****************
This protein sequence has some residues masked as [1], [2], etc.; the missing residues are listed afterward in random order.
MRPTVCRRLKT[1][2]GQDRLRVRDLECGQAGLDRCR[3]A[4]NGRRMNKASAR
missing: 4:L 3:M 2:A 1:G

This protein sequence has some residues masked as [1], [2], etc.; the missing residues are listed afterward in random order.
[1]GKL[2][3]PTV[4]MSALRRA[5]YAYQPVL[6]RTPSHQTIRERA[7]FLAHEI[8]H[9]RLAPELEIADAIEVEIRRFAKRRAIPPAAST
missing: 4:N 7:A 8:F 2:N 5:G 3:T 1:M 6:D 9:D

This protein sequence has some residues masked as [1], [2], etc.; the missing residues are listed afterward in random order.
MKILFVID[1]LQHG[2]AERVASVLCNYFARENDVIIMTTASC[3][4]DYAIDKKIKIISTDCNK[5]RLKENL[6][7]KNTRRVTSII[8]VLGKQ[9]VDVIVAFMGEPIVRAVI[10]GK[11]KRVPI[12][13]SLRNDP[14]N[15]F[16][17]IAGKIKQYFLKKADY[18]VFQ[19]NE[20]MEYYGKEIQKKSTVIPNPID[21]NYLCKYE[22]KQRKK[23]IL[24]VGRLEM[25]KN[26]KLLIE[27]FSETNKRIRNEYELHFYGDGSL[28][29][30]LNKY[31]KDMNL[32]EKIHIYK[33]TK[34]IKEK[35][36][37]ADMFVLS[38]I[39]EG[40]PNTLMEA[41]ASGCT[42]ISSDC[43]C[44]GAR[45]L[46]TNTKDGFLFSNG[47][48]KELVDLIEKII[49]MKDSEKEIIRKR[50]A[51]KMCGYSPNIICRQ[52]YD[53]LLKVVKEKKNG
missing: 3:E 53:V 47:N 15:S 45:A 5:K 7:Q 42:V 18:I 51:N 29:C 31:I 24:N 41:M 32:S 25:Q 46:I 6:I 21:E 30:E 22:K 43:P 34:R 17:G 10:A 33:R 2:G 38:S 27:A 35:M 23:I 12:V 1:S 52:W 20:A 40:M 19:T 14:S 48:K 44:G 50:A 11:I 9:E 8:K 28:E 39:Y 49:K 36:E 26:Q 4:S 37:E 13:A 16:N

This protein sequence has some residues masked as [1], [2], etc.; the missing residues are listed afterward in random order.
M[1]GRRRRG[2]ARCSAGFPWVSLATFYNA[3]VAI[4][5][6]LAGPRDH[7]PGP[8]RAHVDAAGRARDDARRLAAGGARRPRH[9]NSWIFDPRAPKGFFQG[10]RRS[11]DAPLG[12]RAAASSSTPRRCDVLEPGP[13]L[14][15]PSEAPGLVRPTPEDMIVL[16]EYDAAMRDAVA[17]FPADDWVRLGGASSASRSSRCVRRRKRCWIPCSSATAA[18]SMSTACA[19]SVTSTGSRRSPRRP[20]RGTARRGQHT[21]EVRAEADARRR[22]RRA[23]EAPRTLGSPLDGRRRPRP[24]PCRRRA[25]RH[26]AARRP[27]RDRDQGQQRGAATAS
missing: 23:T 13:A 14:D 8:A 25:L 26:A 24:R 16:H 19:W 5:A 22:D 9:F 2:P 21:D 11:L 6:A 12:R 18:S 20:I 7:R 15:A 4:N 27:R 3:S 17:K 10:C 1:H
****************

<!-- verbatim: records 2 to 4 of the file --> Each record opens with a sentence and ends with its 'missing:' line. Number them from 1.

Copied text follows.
This protein sequence has some residues masked as [1], [2], etc.; the missing residues are listed afterward in random order.
[1]GKL[2][3]PTV[4]MSALRRA[5]YAYQPVL[6]RTPSHQTIRERA[7]FLAHEI[8]H[9]RLAPELEIADAIEVEIRRFAKRRAIPPAAST
missing: 4:N 7:A 8:F 2:N 5:G 3:T 1:M 6:D 9:D

This protein sequence has some residues masked as [1], [2], etc.; the missing residues are listed afterward in random order.
MKILFVID[1]LQHG[2]AERVASVLCNYFARENDVIIMTTASC[3][4]DYAIDKKIKIISTDCNK[5]RLKENL[6][7]KNTRRVTSII[8]VLGKQ[9]VDVIVAFMGEPIVRAVI[10]GK[11]KRVPI[12][13]SLRNDP[14]N[15]F[16][17]IAGKIKQYFLKKADY[18]VFQ[19]NE[20]MEYYGKEIQKKSTVIPNPID[21]NYLCKYE[22]KQRKK[23]IL[24]VGRLEM[25]KN[26]KLLIE[27]FSETNKRIRNEYELHFYGDGSL[28][29][30]LNKY[31]KDMNL[32]EKIHIYK[33]TK[34]IKEK[35][36][37]ADMFVLS[38]I[39]EG[40]PNTLMEA[41]ASGCT[42]ISSDC[43]C[44]GAR[45]L[46]TNTKDGFLFSNG[47][48]KELVDLIEKII[49]MKDSEKEIIRKR[50]A[51]KMCGYSPNIICRQ[52]YD[53]LLKVVKEKKNG
missing: 3:E 53:V 47:N 15:S 45:A 5:K 7:Q 42:V 18:I 51:N 29:C 31:I 24:N 41:M 32:S 25:Q 46:I 6:I 21:E 30:E 22:K 43:P 34:R 17:G 10:A 33:R 2:G 38:S 27:A 35:M 23:I 12:V 1:S 52:W 20:A 40:M 19:T 14:S 48:K 44:G 50:A 11:I 9:E 8:K 28:E 39:Y 49:K 36:E 26:Q 4:S 37:E 13:A 16:N

This protein sequence has some residues masked as [1], [2], etc.; the missing residues are listed afterward in random order.
M[1]GRRRRG[2]ARCSAGFPWVSLATFYNA[3]VAI[4][5][6]LAGPRDH[7]PGP[8]RAHVDAAGRARDDARRLAAGGARRPRH[9]NSWIFDPRAPKGFFQG[10]RRS[11]DAPLG[12]RAAASSSTPRRCDVLEPGP[13]L[14][15]PSEAPGLVRPTPEDMIVL[16]EYDAAMRDAVA[17]FPADDWVRLGGASSASRSSRCVRRRKRCWIPCSSATAA[18]SMSTACA[19]SVTSTGSRRSPRRP[20]RGTARRGQHT[21]EVRAEADARRR[22]RRA[23]EAPRTLGSPLDGRRRPRP[24]PCRRRA[25]RH[26]AARRP[27]RDRDQGQQRGAATAS
missing: 23:T 13:A 14:D 8:A 25:L 26:A 24:R 16:H 19:W 5:A 22:D 9:F 2:P 21:D 11:L 6:A 12:R 18:S 20:I 7:R 15:A 4:N 27:R 3:S 17:K 10:C 1:H